Indigo Books & Music Inc. is a lynchpin in the single copy sale of Canadian magazines; whatever it decides to do may have a major impact on dollars and circulation. What's happening now, according to a Financial Post report is that the company intends to counter the global decline in book sales by expanding gift, toy and designer paper products and investing in new photography departments.
CEO Heather Reisman told the company's annual general meeting that the company's 75 superstores across the country will be branching out into photography. Two in-store pilot projects will start this fall.
In the new section, customers will be able to bring in their own digital files to print photographs, create photo books and keepsakes, or have their photographs taken in a studio by an on-staff portrait photographer. Indigo will also sell photographs as art.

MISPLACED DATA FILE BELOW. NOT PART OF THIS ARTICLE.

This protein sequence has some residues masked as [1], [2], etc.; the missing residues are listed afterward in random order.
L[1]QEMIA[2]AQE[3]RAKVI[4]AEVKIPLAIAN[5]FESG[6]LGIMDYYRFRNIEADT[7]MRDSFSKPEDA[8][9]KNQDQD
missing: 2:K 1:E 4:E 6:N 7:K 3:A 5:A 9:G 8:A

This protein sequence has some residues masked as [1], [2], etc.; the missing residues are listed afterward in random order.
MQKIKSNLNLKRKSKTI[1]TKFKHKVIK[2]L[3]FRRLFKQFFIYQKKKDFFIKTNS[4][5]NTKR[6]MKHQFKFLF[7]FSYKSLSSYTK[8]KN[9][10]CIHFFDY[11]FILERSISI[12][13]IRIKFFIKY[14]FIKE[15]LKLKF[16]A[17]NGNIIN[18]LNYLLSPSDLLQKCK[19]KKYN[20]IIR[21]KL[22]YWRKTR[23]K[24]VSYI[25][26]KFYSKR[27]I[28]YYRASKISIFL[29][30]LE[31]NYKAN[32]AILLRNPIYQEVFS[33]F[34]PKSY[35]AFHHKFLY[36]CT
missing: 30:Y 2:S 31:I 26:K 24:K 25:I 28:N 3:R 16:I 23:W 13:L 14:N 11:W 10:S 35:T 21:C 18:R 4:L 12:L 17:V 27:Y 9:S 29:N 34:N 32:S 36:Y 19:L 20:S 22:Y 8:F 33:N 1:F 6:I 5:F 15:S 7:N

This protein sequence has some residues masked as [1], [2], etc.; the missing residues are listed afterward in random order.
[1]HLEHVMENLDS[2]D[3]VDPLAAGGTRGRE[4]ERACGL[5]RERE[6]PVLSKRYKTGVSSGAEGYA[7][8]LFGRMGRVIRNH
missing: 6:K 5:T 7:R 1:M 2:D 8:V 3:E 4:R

"It will be affordable, unbelievably well-curated art," [she said] ."People are walking around taking pictures all the time," she added, holding up her BlackBerry. "What are we doing with those? How do we organize them? We think there is an opportunity."
The company has also created a division called Indigo Wholesale to sell its branded private-label goods to other retailers.Last year, Indigo's net earnings rose by an impressive 14 per cent to $1.42 a share from $1.24 a year earlier. Revenue was up 3% to $969 million. Interestingly, online sales decreased 4.8 per cent. Book sales were up 4 per cent in dollars and 1 per cent in volume. Reisman said that merchandise sales increases were "in the double digits".
Photo: Brett Gundlock, CanWest News Service, Financial Post